‘Give back what you take’ sums up New Tree’s mission. This Belgian company does not just want to make chocolate; it wants to make healthy chocolate with surprising flavours. In exchange for what the planet gives us the company advocates a greener and fairer world. We already know that chocolate is healthy, but that chocolate can be responsible and sustainable is new and requires some explanation.
Already as a child Benoît De Bruyn was a nature lover. He studied organic chemistry and worked for a number of large companies. After fourteen years he gave it all up to achieve his own dream: launch a product that is both delicious and healthy and manufacture it with respect of the environment. He decided to make chocolate with several flavours by adding plants and fruits such as lavender, thyme and chili pepper. At the time only classic chocolate bars were available; by combining refined, natural flavours and wholesome ingredients, New Tree created a unique sensory experience. The chocolate not only had to be very high quality, sugar and fat were successfully reduced without ever having to compromise on taste. New Tree was also the first to make spreads without palm oil. Recently, palm oil attracted considerable negative press and many companies have now replaced palm oil with healthier alternatives, but New Tree does away with oil altogether and adds more almond milk.
The business philosophy has three pillars: flavour, health and sustainability. Sustainability for New Tree means strong environmental awareness and social responsibility. Their green logo in the form of a leaf symbolises that vision. David Jesus de Sousa, marketing & sales officer, explains how New Tree translates ‘sustainability’ into reality. “The first aspect, respect for the environment, means that we aim to reduce our impact on the environment before, during and after production. We use only FSC-certified paper sourced from responsibly managed forests. All of our products are printed with vegetable-based inks, which are much less harmful to the environment than traditional petroleum-based inks. The electricity that we use is from renewable sources. We commute by bike and for long-distance journeys we replaced our company fleet with hybrid models ten years ago. That is what we do here. But we also support a reforestation project in northern Ecuador, in the Amazon forest. This is an oil-rich area where the Kichwa live. A ‘wall’ of 200 km of trees is being planted in Sarayuku to mark their land and ensure multinationals do not encroach on it. In other words, the project protects both the inhabitants’ way of life and the biodiversity of the forest. In addition, we decided to fully offset the CO2 emissions of our products and activities, from raw materials production to transportation and distribution. We do this with the assistance of CLIMACT. They calculate our annual emissions and advise us on how to offset the emissions, for instance by funding the construction of windmills in India.”
The second aspect, corporate social responsibility, is both local and global for New Tree. Through Travail & Vie, a social business, twenty people are employed. They package our goods. Further away, New Tree aims to support and protect the small farm communities where it purchases its ingredients. All the cocoa in our organic products is certified fair trade and sourced from only four cooperatives in the Dominican Republic and Peru. David: “Our whole assortment is organic and fair trade, except for the caramel wafers because they do not have any chocolate. We started with this six years ago. We find it important to choose ‘fair’ chocolate. For instance, we hope to stop the conditions under which children have to work on cocoa plantations in Côte d’Ivoire. We opt for fair trade because it pays a fair price so cocoa famers can live off their work.”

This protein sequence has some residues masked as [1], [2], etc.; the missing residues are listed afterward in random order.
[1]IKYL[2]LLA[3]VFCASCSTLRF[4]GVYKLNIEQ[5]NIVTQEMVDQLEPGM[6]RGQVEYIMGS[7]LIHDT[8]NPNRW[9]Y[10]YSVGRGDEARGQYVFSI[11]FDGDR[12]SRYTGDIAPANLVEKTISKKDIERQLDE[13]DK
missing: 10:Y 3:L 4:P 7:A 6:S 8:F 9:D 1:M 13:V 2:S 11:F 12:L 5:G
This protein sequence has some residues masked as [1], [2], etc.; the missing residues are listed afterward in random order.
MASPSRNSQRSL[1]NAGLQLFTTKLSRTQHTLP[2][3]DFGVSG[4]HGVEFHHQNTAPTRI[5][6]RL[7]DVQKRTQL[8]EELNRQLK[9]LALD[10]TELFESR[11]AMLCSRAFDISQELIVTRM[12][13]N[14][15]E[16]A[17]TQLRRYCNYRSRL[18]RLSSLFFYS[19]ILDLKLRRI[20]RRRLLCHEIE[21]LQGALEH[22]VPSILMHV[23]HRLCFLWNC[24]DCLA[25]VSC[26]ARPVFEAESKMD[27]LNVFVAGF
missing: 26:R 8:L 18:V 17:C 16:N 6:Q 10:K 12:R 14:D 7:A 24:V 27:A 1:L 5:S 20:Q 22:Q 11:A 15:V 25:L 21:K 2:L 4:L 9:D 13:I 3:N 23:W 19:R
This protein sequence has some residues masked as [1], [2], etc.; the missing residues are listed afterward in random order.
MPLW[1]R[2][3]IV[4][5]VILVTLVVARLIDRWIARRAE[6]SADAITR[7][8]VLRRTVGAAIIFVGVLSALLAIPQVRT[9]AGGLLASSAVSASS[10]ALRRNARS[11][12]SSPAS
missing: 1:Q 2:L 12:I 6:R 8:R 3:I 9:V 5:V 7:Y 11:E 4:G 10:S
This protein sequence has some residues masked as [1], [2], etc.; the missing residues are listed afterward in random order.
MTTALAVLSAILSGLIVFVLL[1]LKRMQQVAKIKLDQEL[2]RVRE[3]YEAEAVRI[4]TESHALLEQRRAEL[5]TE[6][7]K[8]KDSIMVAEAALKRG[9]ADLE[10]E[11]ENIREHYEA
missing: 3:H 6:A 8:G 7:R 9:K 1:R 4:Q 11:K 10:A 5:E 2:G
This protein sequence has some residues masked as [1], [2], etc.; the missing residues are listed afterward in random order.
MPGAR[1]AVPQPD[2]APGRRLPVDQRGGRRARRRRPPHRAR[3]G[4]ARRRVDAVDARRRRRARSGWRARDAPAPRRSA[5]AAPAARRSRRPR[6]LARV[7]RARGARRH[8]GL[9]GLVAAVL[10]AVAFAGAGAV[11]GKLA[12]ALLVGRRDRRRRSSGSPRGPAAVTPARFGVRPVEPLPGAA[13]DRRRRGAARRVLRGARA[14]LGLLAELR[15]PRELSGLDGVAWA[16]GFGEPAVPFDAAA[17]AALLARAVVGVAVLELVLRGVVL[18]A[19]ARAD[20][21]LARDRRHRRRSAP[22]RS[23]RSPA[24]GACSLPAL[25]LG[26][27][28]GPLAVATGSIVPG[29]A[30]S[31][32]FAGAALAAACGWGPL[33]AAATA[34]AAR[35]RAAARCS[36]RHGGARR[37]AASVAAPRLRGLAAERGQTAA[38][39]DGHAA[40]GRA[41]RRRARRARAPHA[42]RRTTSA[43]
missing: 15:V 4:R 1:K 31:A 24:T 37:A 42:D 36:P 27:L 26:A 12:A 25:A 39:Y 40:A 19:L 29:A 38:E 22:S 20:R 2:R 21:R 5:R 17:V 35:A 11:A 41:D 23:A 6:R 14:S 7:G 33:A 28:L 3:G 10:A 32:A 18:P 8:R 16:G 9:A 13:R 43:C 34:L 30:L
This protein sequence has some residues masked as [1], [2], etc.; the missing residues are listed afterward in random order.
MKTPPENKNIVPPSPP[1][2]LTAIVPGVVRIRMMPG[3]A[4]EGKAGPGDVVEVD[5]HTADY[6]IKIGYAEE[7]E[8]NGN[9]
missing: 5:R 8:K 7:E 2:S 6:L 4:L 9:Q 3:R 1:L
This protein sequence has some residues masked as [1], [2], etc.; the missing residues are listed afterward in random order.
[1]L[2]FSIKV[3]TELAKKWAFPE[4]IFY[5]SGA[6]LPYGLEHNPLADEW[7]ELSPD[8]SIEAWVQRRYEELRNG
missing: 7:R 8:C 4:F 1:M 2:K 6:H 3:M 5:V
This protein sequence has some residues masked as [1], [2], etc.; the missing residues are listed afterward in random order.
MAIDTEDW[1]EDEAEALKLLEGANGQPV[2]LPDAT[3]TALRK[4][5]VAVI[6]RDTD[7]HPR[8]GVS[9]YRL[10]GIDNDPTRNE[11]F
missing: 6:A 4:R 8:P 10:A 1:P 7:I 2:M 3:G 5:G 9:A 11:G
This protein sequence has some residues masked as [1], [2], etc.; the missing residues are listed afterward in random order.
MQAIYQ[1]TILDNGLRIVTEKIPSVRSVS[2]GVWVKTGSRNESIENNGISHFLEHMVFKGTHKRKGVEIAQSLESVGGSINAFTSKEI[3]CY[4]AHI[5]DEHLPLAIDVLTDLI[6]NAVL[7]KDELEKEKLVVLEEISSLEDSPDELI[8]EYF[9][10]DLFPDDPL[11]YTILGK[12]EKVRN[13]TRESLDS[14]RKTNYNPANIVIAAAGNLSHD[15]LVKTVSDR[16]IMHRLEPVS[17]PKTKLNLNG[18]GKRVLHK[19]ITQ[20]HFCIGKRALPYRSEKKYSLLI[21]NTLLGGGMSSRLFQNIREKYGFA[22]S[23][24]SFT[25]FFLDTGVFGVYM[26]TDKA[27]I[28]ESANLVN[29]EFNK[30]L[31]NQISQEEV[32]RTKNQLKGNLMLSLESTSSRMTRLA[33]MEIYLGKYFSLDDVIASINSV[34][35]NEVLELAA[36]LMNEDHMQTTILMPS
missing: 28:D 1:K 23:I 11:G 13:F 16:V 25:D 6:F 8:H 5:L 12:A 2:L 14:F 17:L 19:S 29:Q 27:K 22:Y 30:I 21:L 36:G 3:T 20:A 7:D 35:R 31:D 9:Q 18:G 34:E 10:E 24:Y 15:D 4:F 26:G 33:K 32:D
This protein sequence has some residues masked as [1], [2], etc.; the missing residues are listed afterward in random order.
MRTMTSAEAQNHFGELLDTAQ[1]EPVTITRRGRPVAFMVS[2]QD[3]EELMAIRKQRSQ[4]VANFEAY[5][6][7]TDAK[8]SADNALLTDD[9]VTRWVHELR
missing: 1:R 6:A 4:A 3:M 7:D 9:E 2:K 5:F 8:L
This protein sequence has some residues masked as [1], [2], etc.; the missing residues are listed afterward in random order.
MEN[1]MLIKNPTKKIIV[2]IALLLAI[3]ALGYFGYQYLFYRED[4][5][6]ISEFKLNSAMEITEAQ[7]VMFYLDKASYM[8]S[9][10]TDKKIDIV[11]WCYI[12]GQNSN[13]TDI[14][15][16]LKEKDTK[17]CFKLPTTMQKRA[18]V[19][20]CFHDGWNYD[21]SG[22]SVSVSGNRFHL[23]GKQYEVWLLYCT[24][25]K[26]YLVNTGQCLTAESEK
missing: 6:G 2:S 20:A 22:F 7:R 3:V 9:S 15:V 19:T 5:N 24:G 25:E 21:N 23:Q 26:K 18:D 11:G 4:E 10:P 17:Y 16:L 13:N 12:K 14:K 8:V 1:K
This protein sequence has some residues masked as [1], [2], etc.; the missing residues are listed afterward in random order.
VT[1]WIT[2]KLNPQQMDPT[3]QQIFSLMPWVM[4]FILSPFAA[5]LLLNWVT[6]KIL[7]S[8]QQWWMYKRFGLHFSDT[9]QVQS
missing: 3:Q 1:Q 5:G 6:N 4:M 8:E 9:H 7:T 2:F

New Tree has no direct contact with the producers. Our FLO-certified chocolate is purchased through Callebaut which is in contact with the producers. It took a while before New Tree found the right fair trade chocolate to replace the whole assortment. It took Callebaut more than a year to find the right chocolate that met our quality standards.
“For us fair trade is a plus, an extra. We do not profile ourselves as fair trade chocolate because we believe fair trade is self-evident. For us, all brands should only work with fair trade ingredients. We are more than just fair trade. We stand for taste, for health, for respect of people and nature. Fair trade is just part of that story. New Tree’s goal is to have people enjoy life. Our chocolate is healthier than others and contributes to society and the environment at the same time.”
“Choosing fair trade is not a competitive advantage,” adds David. “We are a small company and only employ five people. Wholesale distribution is not easy and the competition is stiff. You used to be only able to buy chocolate with nuts. Today other brands also offer chocolate with fruits. We try to re-invent ourselves and offer something unique. In Belgium you can find our assortment at the Delhaize and Carrefour supermarkets and in organic shops. We also started with e-commerce and are venturing onto markets in France and the US. In San Francisco we recently opened our own shop, which also serves coffee and salads.
Is he concerned about recent reports about a shortage of cocoa and the fact that chocolate will become ever more expensive? “We are more expensive than a multinational anyway since we produce on such a small scale. In addition we want to support all these sustainable projects. But people who buy our products believe in the success of these projects and are willing to pay more for it.”